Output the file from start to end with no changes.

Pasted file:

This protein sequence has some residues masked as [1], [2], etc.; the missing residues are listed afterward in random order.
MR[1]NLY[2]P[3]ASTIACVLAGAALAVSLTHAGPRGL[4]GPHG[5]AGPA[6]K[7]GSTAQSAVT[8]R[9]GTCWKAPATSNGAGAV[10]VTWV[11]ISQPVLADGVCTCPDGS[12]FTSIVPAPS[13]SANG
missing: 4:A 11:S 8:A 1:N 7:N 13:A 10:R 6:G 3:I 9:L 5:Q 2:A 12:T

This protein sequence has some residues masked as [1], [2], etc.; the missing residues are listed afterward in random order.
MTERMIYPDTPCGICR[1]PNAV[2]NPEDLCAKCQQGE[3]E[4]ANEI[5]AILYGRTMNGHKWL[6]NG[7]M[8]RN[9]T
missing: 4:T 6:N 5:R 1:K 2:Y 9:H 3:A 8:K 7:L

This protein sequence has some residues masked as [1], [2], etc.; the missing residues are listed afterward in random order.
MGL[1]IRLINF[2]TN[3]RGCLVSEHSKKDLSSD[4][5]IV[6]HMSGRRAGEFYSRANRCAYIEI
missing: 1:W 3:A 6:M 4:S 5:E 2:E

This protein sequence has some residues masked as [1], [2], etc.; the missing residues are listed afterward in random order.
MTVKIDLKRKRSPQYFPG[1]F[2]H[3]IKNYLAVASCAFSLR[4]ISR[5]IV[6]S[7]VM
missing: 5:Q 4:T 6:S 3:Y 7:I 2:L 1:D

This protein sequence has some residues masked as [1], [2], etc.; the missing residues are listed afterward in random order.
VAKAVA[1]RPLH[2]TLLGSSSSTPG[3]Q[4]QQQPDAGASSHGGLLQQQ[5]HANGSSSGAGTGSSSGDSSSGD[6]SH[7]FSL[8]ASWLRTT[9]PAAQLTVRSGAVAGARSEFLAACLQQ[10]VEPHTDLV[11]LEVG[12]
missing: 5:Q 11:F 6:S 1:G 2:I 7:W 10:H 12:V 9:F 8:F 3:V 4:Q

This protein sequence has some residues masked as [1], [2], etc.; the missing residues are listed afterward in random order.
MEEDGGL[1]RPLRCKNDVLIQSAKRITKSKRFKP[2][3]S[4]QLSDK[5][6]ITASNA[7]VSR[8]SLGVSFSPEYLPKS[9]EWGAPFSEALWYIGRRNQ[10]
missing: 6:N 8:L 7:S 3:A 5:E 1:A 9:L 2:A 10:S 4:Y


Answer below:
This protein sequence has some residues masked as [1], [2], etc.; the missing residues are listed afterward in random order.
MR[1]NLY[2]P[3]ASTIACVLAGAALAVSLTHAGPRGL[4]GPHG[5]AGPA[6]K[7]GSTAQSAVT[8]R[9]GTCWKAPATSNGAGAV[10]VTWV[11]ISQPVLADGVCTCPDGS[12]FTSIVPAPS[13]SANG
missing: 4:A 11:S 8:A 1:N 7:N 13:A 10:R 6:G 3:I 9:L 5:Q 2:A 12:T

This protein sequence has some residues masked as [1], [2], etc.; the missing residues are listed afterward in random order.
MTERMIYPDTPCGICR[1]PNAV[2]NPEDLCAKCQQGE[3]E[4]ANEI[5]AILYGRTMNGHKWL[6]NG[7]M[8]RN[9]T
missing: 4:T 6:N 5:R 1:K 2:Y 9:H 3:A 8:K 7:L

This protein sequence has some residues masked as [1], [2], etc.; the missing residues are listed afterward in random order.
MGL[1]IRLINF[2]TN[3]RGCLVSEHSKKDLSSD[4][5]IV[6]HMSGRRAGEFYSRANRCAYIEI
missing: 1:W 3:A 6:M 4:S 5:E 2:E

This protein sequence has some residues masked as [1], [2], etc.; the missing residues are listed afterward in random order.
MTVKIDLKRKRSPQYFPG[1]F[2]H[3]IKNYLAVASCAFSLR[4]ISR[5]IV[6]S[7]VM
missing: 5:Q 4:T 6:S 3:Y 7:I 2:L 1:D

This protein sequence has some residues masked as [1], [2], etc.; the missing residues are listed afterward in random order.
VAKAVA[1]RPLH[2]TLLGSSSSTPG[3]Q[4]QQQPDAGASSHGGLLQQQ[5]HANGSSSGAGTGSSSGDSSSGD[6]SH[7]FSL[8]ASWLRTT[9]PAAQLTVRSGAVAGARSEFLAACLQQ[10]VEPHTDLV[11]LEVG[12]
missing: 5:Q 11:F 6:S 1:G 2:I 7:W 10:H 12:V 9:F 8:F 3:V 4:Q

This protein sequence has some residues masked as [1], [2], etc.; the missing residues are listed afterward in random order.
MEEDGGL[1]RPLRCKNDVLIQSAKRITKSKRFKP[2][3]S[4]QLSDK[5][6]ITASNA[7]VSR[8]SLGVSFSPEYLPKS[9]EWGAPFSEALWYIGRRNQ[10]
missing: 6:N 8:L 7:S 3:A 5:E 1:A 9:L 2:A 10:S 4:Y